Summary:

The BBC, seeking to maintain its brand, says it does not want to make its programmes available to third parties for VOD distribution on an u…

The BBC, seeking to maintain its brand, says it does not want to make its programmes available to third parties for VOD distribution on an unbundled basis. The corporation’s executive makes the suggestion in proposals for changing its on-demand syndication guidelines, submitted to the BBC Trust last month.

The executive says: “We recommend that the BBC catalogue of full programmes should not be made available in a disintermediated way but instead under appropriate BBC brands, just as the BBC does not offer the opportunity for third parties to create a bespoke linear schedule from their preferred elements of the BBC and competitor schedules on any given day.”

That effectively means third-party platforms like Sky must carry an “iPlayer”-branded service within their own systems, if they want BBC shows as VOD.

But the BBC also wants to ban third parties from custom-building their own versions of iPlayer. This is something that the FetchTV box operator IP Vision tried last year, but the BBC refused to help.

The case led the BBC to clarify the syndication guidelines governing situations in which it will support such custom iPlayer builds on services other than its own. It said it will only consider technology adjustments for platforms with over 100,000 users and whole custom builds for those with over 500,000 users. At the same time, it banned third parties like IP Vision implementing iPlayer without consent.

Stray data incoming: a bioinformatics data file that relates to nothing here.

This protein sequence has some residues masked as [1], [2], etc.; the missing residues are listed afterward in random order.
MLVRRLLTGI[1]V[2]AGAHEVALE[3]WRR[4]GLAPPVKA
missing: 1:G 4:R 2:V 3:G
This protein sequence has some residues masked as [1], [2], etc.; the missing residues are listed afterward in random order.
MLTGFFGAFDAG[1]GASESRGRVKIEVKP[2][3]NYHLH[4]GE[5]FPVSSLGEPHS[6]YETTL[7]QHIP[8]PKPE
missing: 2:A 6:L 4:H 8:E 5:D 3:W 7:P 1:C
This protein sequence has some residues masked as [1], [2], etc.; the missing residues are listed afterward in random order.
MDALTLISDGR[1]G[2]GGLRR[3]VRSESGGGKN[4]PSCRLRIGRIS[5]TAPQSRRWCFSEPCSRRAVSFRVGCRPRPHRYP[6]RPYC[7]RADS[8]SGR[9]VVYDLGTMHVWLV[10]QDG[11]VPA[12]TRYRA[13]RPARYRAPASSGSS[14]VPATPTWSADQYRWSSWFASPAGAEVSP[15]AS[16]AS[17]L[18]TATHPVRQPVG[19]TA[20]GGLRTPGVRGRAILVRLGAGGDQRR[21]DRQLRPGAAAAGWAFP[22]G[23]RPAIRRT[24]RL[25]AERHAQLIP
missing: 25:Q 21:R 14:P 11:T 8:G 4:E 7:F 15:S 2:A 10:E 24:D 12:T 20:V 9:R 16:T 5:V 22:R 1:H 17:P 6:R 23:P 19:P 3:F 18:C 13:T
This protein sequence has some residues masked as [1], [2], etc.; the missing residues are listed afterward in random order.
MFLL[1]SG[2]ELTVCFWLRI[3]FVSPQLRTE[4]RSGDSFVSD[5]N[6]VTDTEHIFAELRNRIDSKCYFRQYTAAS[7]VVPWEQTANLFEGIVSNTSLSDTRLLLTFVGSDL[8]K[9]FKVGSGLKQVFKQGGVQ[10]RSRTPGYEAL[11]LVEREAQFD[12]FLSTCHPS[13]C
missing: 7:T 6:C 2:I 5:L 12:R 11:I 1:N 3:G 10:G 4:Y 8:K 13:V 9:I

Hearing a complaint from IP Vision, the BBC Trust said the BBC’s decision was correct in principle but that the executive should have run the new guidelines through the trust. So the guidelines were undone and reverted to a former version. The proposed new guidelines published today say similar things but go properly through the trust.

“The BBC currently has material concerns over the cost of reversioning for different platforms and devices,” the proposal says. “The BBC believes that self-build would compromise the ability of the BBC to ensure quality, especially around upgrading of the products.”

Following a parallel review, the trust also says that public feedback suggests iPlayer is serving audiences well. The BBC will on Wednesday unveil an upgrade to iPlayer that will include more social features.

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